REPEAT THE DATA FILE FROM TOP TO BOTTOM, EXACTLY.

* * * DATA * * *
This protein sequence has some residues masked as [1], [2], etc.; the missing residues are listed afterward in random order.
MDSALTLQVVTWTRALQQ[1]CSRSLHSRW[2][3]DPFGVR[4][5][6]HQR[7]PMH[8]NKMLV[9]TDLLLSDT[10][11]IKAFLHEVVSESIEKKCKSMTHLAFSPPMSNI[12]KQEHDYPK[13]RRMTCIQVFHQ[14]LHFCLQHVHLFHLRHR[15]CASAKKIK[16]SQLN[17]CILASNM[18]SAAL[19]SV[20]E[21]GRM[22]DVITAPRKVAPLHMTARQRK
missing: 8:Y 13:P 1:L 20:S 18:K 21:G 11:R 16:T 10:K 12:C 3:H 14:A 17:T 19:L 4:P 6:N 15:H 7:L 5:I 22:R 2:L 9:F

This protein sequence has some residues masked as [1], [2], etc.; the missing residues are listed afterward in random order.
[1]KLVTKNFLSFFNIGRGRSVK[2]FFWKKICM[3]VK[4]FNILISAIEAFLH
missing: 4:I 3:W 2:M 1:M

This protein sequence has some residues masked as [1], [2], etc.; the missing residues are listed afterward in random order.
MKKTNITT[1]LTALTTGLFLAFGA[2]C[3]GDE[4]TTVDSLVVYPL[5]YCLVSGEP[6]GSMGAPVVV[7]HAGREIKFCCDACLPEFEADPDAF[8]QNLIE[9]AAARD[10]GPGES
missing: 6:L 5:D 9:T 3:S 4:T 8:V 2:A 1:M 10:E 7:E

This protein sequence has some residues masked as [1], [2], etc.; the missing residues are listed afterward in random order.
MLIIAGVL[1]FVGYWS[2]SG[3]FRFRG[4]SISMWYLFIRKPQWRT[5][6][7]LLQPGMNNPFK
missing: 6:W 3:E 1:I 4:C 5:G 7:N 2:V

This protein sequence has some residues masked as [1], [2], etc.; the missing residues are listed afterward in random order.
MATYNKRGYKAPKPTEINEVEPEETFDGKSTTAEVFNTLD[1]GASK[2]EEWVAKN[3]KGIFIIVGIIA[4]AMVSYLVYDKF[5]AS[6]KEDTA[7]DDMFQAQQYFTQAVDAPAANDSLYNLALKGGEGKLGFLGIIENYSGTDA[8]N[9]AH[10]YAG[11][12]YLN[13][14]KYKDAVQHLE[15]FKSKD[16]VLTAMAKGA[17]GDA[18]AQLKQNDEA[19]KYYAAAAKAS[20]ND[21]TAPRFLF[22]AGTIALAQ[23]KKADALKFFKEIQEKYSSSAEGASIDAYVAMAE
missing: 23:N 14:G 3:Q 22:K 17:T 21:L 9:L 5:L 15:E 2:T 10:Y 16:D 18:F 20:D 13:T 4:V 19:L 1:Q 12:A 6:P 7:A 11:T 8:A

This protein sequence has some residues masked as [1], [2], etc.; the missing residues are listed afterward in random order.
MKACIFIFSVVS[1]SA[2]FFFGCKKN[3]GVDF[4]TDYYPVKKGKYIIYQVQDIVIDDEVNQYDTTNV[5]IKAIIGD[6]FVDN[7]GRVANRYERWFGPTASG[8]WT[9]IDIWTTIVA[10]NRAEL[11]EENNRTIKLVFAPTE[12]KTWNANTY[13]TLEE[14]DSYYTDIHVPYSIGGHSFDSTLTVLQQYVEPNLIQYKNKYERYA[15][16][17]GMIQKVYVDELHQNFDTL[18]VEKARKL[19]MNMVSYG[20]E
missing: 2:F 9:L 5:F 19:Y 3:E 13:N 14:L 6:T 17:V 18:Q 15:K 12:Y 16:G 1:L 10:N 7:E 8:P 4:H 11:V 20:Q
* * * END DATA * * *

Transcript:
This protein sequence has some residues masked as [1], [2], etc.; the missing residues are listed afterward in random order.
MDSALTLQVVTWTRALQQ[1]CSRSLHSRW[2][3]DPFGVR[4][5][6]HQR[7]PMH[8]NKMLV[9]TDLLLSDT[10][11]IKAFLHEVVSESIEKKCKSMTHLAFSPPMSNI[12]KQEHDYPK[13]RRMTCIQVFHQ[14]LHFCLQHVHLFHLRHR[15]CASAKKIK[16]SQLN[17]CILASNM[18]SAAL[19]SV[20]E[21]GRM[22]DVITAPRKVAPLHMTARQRK
missing: 8:Y 13:P 1:L 20:S 18:K 21:G 11:R 16:T 10:K 12:C 3:H 14:A 17:T 19:L 4:P 6:N 15:H 7:L 5:I 22:R 2:L 9:F

This protein sequence has some residues masked as [1], [2], etc.; the missing residues are listed afterward in random order.
[1]KLVTKNFLSFFNIGRGRSVK[2]FFWKKICM[3]VK[4]FNILISAIEAFLH
missing: 4:I 3:W 2:M 1:M

This protein sequence has some residues masked as [1], [2], etc.; the missing residues are listed afterward in random order.
MKKTNITT[1]LTALTTGLFLAFGA[2]C[3]GDE[4]TTVDSLVVYPL[5]YCLVSGEP[6]GSMGAPVVV[7]HAGREIKFCCDACLPEFEADPDAF[8]QNLIE[9]AAARD[10]GPGES
missing: 6:L 5:D 9:T 3:S 4:T 8:V 2:A 1:M 10:E 7:E

This protein sequence has some residues masked as [1], [2], etc.; the missing residues are listed afterward in random order.
MLIIAGVL[1]FVGYWS[2]SG[3]FRFRG[4]SISMWYLFIRKPQWRT[5][6][7]LLQPGMNNPFK
missing: 6:W 3:E 1:I 4:C 5:G 7:N 2:V

This protein sequence has some residues masked as [1], [2], etc.; the missing residues are listed afterward in random order.
MATYNKRGYKAPKPTEINEVEPEETFDGKSTTAEVFNTLD[1]GASK[2]EEWVAKN[3]KGIFIIVGIIA[4]AMVSYLVYDKF[5]AS[6]KEDTA[7]DDMFQAQQYFTQAVDAPAANDSLYNLALKGGEGKLGFLGIIENYSGTDA[8]N[9]AH[10]YAG[11][12]YLN[13][14]KYKDAVQHLE[15]FKSKD[16]VLTAMAKGA[17]GDA[18]AQLKQNDEA[19]KYYAAAAKAS[20]ND[21]TAPRFLF[22]AGTIALAQ[23]KKADALKFFKEIQEKYSSSAEGASIDAYVAMAE
missing: 23:N 14:G 3:Q 22:K 17:T 21:L 9:L 5:L 15:E 2:T 10:Y 16:D 18:F 20:D 13:T 4:V 19:L 1:Q 12:A 6:P 7:A 11:T 8:A

This protein sequence has some residues masked as [1], [2], etc.; the missing residues are listed afterward in random order.
MKACIFIFSVVS[1]SA[2]FFFGCKKN[3]GVDF[4]TDYYPVKKGKYIIYQVQDIVIDDEVNQYDTTNV[5]IKAIIGD[6]FVDN[7]GRVANRYERWFGPTASG[8]WT[9]IDIWTTIVA[10]NRAEL[11]EENNRTIKLVFAPTE[12]KTWNANTY[13]TLEE[14]DSYYTDIHVPYSIGGHSFDSTLTVLQQYVEPNLIQYKNKYERYA[15][16][17]GMIQKVYVDELHQNFDTL[18]VEKARKL[19]MNMVSYG[20]E
missing: 2:F 9:L 5:F 19:Y 3:E 13:N 14:L 6:T 17:V 18:Q 15:K 12:Y 16:G 1:L 10:N 7:E 8:P 4:H 11:V 20:Q